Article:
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Atmospheric Chemistry and Physics An interactive open-access journal of the European Geosciences Union
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Volume 14, issue 21
Atmos. Chem. Phys., 14, 11915–11933, 2014
© Author(s) 2014. This work is distributed under
the Creative Commons Attribution 3.0 License.
Atmos. Chem. Phys., 14, 11915–11933, 2014
© Author(s) 2014. This work is distributed under
the Creative Commons Attribution 3.0 License.

Research article 13 Nov 2014

Research article | 13 Nov 2014

Satellite observations of stratospheric carbonyl fluoride

J. J. Harrison*,1, M. P. Chipperfield2, A. Dudhia3, S. Cai3, S. Dhomse2, C. D. Boone4, and P. F. Bernath5,1 J. J. Harrison et al.
  • 1Department of Chemistry, University of York, Heslington, York, YO10 5DD, UK
  • 2Institute for Climate and Atmospheric Science, School of Earth and Environment, University of Leeds, Leeds, LS2 9JT, UK
  • 3Atmospheric, Oceanic and Planetary Physics, Clarendon Laboratory, University of Oxford, Parks Road, Oxford, OX1 3PU, UK
  • 4Department of Chemistry, University of Waterloo, 200 University Avenue West, Ontario N2L 3G1, Canada
  • 5Department of Chemistry and Biochemistry, Old Dominion University, Norfolk, Virginia 23529, USA
  • *now at: Space Research Centre, Michael Atiyah Building, Department of Physics and Astronomy, University of Leicester, University Road, Leicester, LE1 7RH, UK

Abstract. The vast majority of emissions of fluorine-containing molecules are anthropogenic in nature, e.g. chlorofluorocarbons (CFCs), hydrochlorofluorocarbons (HCFCs), and hydrofluorocarbons (HFCs). These molecules slowly degrade in the atmosphere, leading to the formation of HF, COF2, and COClF, which are the main fluorine-containing species in the stratosphere. Ultimately both COF2 and COClF further degrade to form HF, an almost permanent reservoir of stratospheric fluorine due to its extreme stability. Carbonyl fluoride (COF2) is the second-most abundant stratospheric "inorganic" fluorine reservoir, with main sources being the atmospheric degradation of CFC-12 (CCl2F2), HCFC-22 (CHF2Cl), and CFC-113 (CF2ClCFCl2).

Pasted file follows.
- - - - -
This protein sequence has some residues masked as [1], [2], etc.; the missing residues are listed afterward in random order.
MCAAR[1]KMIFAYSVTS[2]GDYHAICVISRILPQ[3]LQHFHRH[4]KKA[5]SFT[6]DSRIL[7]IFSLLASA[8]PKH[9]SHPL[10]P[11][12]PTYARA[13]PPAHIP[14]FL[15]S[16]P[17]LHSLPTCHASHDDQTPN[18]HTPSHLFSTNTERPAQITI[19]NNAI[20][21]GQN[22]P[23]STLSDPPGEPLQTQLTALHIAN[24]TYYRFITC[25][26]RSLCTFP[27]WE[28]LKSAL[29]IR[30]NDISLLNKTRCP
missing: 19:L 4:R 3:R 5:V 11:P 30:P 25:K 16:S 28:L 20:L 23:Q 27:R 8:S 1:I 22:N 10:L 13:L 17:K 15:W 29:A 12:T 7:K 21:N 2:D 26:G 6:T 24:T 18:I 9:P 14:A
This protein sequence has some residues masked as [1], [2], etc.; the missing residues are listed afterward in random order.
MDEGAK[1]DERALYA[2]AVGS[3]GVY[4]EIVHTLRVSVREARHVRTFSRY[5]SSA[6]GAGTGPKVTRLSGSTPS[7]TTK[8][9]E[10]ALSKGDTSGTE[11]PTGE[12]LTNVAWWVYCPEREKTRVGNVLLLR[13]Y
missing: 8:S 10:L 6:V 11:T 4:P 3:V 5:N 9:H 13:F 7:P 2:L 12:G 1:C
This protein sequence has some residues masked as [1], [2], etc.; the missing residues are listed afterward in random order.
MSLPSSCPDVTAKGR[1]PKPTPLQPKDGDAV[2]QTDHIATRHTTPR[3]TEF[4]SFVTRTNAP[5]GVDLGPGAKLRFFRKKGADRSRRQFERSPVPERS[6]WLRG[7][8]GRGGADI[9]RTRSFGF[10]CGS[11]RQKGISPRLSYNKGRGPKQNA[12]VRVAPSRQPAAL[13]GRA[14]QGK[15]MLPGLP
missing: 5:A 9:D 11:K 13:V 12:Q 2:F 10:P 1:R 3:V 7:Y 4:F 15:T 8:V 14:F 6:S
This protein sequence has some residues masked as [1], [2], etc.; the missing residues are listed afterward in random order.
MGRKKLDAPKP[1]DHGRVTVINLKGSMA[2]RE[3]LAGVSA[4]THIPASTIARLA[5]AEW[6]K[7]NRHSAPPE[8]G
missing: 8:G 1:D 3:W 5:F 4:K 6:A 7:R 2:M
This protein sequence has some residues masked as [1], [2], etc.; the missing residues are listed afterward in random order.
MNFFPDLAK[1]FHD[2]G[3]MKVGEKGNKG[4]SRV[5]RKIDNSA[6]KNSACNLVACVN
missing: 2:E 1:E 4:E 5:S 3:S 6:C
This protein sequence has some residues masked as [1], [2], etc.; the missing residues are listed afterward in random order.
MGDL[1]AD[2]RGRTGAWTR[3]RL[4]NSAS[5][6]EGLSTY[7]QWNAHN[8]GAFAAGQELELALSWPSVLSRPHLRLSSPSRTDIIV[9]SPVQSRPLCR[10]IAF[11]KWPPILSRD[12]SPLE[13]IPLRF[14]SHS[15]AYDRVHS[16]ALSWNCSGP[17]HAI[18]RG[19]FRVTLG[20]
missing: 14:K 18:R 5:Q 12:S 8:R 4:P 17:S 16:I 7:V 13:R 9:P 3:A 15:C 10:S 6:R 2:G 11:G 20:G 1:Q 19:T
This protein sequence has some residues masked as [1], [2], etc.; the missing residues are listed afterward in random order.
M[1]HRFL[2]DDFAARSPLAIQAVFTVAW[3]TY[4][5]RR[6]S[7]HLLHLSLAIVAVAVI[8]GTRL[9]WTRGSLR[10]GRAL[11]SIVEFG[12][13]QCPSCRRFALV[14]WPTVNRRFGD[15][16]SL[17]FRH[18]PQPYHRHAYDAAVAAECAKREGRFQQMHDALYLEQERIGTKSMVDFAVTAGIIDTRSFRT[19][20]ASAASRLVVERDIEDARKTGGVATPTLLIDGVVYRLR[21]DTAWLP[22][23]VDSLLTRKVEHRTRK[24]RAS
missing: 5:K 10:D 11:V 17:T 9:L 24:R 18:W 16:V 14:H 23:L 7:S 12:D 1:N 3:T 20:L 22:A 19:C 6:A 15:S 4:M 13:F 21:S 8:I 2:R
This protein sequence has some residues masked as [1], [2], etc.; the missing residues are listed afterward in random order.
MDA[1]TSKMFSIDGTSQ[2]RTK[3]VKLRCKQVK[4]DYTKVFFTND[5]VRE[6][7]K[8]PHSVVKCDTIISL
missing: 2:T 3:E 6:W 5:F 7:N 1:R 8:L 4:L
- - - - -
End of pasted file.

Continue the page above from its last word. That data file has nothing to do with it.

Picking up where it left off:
This work reports the first global distributions of carbonyl fluoride in the Earth's atmosphere using infrared satellite remote-sensing measurements by the Atmospheric Chemistry Experiment Fourier transform spectrometer (ACE-FTS), which has been recording atmospheric spectra since 2004, and the Michelson Interferometer for Passive Atmospheric Sounding (MIPAS) instrument, which recorded thermal emission atmospheric spectra between 2002 and 2012. The observations reveal a high degree of seasonal and latitudinal variability over the course of a year. These have been compared with the output of SLIMCAT, a state-of-the-art three-dimensional chemical transport model. In general the observations agree well with each other, although MIPAS is biased high by as much as ~30%, and compare well with SLIMCAT.

Between January 2004 and September 2010 COF2 grew most rapidly at altitudes above ~25 km in the southern latitudes and at altitudes below ~25 km in the northern latitudes, whereas it declined most rapidly in the tropics. These variations are attributed to changes in stratospheric dynamics over the observation period. The overall COF2 global trend over this period is calculated as 0.85 ± 0.34 (MIPAS), 0.30 ± 0.44 (ACE), and 0.88% year−1 (SLIMCAT).

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